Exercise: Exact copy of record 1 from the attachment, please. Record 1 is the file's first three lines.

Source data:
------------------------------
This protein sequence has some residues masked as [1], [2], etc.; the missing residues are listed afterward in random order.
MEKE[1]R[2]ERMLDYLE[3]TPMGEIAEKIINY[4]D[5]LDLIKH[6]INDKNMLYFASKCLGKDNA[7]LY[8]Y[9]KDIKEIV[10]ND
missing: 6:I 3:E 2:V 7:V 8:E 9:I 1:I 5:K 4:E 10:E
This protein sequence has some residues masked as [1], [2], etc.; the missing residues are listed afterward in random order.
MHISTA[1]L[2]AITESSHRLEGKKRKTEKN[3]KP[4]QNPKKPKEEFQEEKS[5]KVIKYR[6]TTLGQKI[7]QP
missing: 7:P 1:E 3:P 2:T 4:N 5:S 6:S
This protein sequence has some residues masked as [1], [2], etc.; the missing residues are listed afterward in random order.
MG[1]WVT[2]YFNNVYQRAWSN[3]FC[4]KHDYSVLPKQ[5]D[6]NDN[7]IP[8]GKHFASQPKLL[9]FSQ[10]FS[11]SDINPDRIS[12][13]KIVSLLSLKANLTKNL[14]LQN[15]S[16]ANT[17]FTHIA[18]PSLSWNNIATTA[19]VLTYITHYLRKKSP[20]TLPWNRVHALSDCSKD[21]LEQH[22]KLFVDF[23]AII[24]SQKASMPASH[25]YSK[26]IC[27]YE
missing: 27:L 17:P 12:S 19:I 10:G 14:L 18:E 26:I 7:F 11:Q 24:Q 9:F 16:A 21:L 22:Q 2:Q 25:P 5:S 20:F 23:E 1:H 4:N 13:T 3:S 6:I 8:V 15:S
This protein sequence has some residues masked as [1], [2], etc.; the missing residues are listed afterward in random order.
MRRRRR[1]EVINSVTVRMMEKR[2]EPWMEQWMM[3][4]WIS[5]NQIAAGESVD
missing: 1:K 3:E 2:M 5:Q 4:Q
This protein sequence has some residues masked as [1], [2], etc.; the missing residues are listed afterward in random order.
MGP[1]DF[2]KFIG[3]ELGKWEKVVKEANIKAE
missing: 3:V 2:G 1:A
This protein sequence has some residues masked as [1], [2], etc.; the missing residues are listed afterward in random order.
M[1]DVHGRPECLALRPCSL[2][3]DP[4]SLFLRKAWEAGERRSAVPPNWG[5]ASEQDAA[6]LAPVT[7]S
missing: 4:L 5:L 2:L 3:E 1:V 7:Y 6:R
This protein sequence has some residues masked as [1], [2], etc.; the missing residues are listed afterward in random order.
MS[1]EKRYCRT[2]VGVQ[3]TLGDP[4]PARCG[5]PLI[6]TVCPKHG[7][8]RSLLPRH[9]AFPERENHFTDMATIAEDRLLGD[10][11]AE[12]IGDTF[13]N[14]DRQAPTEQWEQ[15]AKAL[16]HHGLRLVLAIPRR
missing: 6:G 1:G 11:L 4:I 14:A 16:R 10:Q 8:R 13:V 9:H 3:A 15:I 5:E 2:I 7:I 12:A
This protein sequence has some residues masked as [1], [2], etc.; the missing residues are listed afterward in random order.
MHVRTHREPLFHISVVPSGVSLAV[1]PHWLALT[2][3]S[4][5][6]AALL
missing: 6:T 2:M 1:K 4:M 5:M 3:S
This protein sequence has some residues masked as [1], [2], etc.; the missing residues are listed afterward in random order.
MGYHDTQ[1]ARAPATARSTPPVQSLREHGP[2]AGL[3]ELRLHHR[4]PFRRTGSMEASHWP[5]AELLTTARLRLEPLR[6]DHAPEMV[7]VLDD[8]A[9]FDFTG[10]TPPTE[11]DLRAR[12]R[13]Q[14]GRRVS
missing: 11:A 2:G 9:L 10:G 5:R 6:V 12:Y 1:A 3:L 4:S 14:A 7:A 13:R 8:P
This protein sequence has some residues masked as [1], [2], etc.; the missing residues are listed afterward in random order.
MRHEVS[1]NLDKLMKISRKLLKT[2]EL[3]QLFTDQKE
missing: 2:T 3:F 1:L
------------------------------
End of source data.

This protein sequence has some residues masked as [1], [2], etc.; the missing residues are listed afterward in random order.
MEKE[1]R[2]ERMLDYLE[3]TPMGEIAEKIINY[4]D[5]LDLIKH[6]INDKNMLYFASKCLGKDNA[7]LY[8]Y[9]KDIKEIV[10]ND
missing: 6:I 3:E 2:V 7:V 8:E 9:I 1:I 5:K 4:E 10:E